Ah, December. A month of cold weather and the countdown to the holidays, when many people lose their minds buying gifts with money they don't have for people who probably don't really need anything.
Don't label me a Grinch. I just want people to think about the spending madness that goes on this time of year. And instead of buying the latest hot toy or gadget, I encourage you to give gifts that have the potential to increase someone's financial common sense. I offered up a list of suggestions in my Nov. 25 column, "Giving Gifts That Make Good Financial Sense."
And one other tip: Be careful with credit. Last year, I offered some tips that might help you avoid post-holidays debt hangover -- "Shop So Your Debts Drop" (Nov. 27, 2003).
Along similar lines: If you don't want your kid's personal mantra to be "born to shop," you should read the transcript of my recent Web chat with the author of the Color of Money Book Club selection for November. Consumer expert and Boston College professor Juliet B. Schor joined me yesterday live online to talk about her book, "Born to Buy: The Commercialized Child and the New Consumer Culture" (Scribner, $25). Schor hit the mark on so many points.
Free Credit Reports
Have you checked your credit report lately? If not -- and depending on where you live -- you may be eligible to get copies of your credit reports.
Starting yesterday, the nation's three major credit bureaus -- Equifax, Experian, and TransUnion -- will process consumer requests filed at www.annualcreditreport.com.
The free reports are courtesy of the Fair and Accurate Credit Transactions Act of 2003 (FACTA), which requires the nationwide credit bureaus to provide, upon request, a free copy of a consumer's credit report once a year. There are many other provisions of the law that you should be aware of, as I listed in a column last December.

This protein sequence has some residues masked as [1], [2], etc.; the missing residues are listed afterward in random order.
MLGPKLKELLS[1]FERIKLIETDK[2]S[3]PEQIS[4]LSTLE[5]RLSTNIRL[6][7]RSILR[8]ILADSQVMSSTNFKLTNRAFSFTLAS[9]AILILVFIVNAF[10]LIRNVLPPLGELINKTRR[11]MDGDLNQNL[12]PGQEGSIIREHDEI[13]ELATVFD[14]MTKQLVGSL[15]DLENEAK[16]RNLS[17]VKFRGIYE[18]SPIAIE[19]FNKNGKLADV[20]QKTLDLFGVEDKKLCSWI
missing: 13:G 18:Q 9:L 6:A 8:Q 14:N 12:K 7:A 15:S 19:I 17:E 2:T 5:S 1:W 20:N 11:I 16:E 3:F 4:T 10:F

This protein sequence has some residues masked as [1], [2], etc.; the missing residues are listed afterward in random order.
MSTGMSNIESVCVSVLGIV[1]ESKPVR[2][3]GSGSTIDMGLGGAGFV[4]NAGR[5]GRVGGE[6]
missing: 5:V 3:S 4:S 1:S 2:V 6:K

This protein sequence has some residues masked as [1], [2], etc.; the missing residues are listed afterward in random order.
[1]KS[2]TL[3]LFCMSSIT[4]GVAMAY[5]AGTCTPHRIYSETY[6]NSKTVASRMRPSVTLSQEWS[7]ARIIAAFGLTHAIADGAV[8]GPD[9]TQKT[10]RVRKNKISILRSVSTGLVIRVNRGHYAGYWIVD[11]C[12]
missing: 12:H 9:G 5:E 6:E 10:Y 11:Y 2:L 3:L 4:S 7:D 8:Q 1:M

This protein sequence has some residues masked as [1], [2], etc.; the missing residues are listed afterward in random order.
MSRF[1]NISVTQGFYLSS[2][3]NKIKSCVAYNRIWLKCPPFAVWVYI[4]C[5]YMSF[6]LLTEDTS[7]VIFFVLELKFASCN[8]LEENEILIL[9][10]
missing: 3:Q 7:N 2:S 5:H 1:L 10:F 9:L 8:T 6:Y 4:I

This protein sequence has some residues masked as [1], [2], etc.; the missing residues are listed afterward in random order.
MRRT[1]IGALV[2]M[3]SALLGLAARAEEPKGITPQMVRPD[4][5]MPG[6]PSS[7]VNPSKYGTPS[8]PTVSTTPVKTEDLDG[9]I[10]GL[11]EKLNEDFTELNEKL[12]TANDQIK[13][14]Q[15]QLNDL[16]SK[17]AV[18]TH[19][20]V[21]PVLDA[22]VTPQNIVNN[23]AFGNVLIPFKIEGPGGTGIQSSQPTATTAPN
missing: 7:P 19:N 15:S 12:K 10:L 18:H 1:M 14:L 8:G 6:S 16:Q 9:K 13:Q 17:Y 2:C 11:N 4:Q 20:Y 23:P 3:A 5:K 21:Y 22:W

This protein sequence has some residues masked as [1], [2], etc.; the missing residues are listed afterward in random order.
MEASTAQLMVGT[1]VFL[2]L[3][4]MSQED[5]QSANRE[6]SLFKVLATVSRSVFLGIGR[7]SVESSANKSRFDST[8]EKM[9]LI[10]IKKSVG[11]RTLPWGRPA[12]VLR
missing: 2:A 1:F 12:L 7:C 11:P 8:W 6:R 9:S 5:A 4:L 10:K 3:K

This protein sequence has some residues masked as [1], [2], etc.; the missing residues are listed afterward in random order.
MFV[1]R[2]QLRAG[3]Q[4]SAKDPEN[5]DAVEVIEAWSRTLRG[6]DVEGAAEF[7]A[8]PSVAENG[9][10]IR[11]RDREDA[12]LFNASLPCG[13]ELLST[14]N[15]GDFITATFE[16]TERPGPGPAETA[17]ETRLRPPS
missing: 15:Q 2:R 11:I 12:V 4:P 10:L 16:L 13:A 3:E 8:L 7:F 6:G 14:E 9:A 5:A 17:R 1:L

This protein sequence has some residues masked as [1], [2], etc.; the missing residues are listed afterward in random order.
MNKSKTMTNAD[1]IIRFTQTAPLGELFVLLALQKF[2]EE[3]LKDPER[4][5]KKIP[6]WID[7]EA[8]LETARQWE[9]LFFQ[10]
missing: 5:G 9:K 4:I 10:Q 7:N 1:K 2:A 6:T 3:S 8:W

Consumers in 13 western states could start requesting a free annual credit report as of Dec. 1. I'm not thrilled about this phased-in approach, especially since those of us in the eastern United States are last in line to get our free reports.
Here's the schedule for when and where free credit reports will be available:
* After December 1: Alaska, Arizona, California, Colorado, Hawaii, Idaho, Montana, Nevada, New Mexico, Oregon, Utah, Washington and Wyoming.
* Beginning March 1, 2005: Illinois, Indiana, Iowa, Kansas, Michigan, Minnesota, Missouri, Nebraska, North Dakota, Ohio, South Dakota and Wisconsin.
* Beginning June 1, 2005: Alabama, Arkansas, Florida, Georgia, Kentucky, Louisiana, Mississippi, Oklahoma, South Carolina, Tennessee and Texas.
* Beginning September 1, 2005: Connecticut, Delaware, District of Columbia, Maine, Maryland, Massachusetts, New Hampshire, New Jersey, New York, North Carolina, Pennsylvania, Rhode Island, Vermont, Virginia and West Virginia. Also Puerto Rico and all U.S. territories.
I guess when the government says it's free it actually means it'll be free when it gets good and ready to give it to you free. But my Big Mama did teach me to be grateful, and this law could save you $27 a year (typically a single credit report costs $9).
By the way, real estate columnist Kenneth R. Harney wrote about the free credit reports last weekend in "The Nation's Housing."
Paragons of Parsimony
I'm on a mission to encourage people not to be wasteful, so I was thrilled to get this tip from Aaron Rogers, the manager of a restaurant in Washington, D.C.
Rogers wrote: "Most restaurants these days will tell you nobody should leave their establishment hungry. So portion sizes are always far more than people should eat in one sitting. But what amazes me is the amount of food that is thrown away. So my penny-pinching suggestion is to take your leftovers to go. No matter how small the portion. After all, you have already paid for the food. My [restaurant] trashcans are filled with food every night and they are not full because people didn't enjoy the meal. They are full because customers didn't want to bother with wrapping up the food."
Folks, I never leave uneaten food on the table when I dine out. And Rogers is right. I've often made several meals out of my restaurant takeouts.
Even my kids know not to leave food on their plates: My youngest starting crying once while we were packing up to leave a restaurant. Finally, we realized why. We had left a tiny chunk of pineapple on her plate and she wanted to put it in her takeout box.
It's never too early to train a penny pincher.
Read Past Penny-Pinching Tips
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